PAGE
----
As a general rule, assets inherited by one spouse during the course of the marriage are excluded as assets that can be counted as part of the marital estate. Depending on the specific facts of your case, there may be a very important exception to this rule which you should speak to a lawyer about. By “marital estate” we mean all of the assets accumulated during the course of the marriage. Feel free to contact this office should you require further information.
1 lawyer agreed with this answer
Call by telephone or contact via internet the Court in Sacremento, California where you obtained your Final Divorce. The Court will probably allow you to obtain a copy, for a fee, through the mail. I further suggest you ask for a Certified Copy of that Decree, because some or many States require a Certified Copy of a Divorce Decree if you intend to re-marry.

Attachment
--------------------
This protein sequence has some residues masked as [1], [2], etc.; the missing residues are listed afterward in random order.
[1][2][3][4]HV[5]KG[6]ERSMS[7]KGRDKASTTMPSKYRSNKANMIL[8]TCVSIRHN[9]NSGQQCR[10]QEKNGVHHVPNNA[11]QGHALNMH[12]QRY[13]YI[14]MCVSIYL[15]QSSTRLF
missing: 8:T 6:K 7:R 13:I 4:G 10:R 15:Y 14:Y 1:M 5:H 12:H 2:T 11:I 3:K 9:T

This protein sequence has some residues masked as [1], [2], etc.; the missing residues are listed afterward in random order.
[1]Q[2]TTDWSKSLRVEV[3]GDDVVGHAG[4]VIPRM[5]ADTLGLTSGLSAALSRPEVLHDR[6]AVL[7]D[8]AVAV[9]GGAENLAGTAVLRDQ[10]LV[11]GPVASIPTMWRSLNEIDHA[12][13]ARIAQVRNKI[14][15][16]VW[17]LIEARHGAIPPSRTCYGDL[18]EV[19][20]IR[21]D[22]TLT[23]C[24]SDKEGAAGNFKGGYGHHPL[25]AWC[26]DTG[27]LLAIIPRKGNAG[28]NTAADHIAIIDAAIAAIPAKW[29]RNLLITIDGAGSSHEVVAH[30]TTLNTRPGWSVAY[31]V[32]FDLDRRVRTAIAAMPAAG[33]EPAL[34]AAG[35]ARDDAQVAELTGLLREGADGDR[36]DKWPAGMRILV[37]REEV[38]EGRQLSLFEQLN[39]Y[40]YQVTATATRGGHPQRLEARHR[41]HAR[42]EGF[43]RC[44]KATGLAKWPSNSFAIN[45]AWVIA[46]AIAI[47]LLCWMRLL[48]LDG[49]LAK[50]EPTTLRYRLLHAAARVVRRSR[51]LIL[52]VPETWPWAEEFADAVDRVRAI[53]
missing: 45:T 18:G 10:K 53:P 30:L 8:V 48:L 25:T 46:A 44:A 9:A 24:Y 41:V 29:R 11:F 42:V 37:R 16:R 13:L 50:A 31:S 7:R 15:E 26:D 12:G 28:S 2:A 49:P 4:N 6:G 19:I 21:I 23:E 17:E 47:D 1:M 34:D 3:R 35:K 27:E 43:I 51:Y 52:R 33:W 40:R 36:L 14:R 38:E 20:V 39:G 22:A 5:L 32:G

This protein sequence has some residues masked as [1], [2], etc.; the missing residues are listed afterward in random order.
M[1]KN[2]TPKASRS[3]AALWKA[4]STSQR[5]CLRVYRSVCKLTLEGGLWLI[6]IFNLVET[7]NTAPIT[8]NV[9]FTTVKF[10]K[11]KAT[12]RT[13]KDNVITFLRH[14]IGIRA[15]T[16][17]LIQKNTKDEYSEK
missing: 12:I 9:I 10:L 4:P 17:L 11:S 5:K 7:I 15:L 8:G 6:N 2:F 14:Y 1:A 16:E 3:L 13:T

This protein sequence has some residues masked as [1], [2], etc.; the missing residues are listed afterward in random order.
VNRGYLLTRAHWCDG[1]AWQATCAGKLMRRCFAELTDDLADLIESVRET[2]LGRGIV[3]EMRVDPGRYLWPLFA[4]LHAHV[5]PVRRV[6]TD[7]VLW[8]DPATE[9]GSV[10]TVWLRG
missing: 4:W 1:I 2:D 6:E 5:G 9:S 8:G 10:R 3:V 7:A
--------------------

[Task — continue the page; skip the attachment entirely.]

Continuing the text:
2 lawyers agreed with this answer
I too am very sorry for the loss of your husband. I agree with the responses given by some of the other Attorneys' posts on this specific question. One point I'd add is that in at least one state, the State of Connecticut, Letters Testamentary can be obtained by the surviving spouse, without the need of an attorney. Connecticut's probate statute only allows you to do so however as a layman surviving spouse, not as a non-Connecticut-licensed attorney surviving spouse. A further point I'd add is...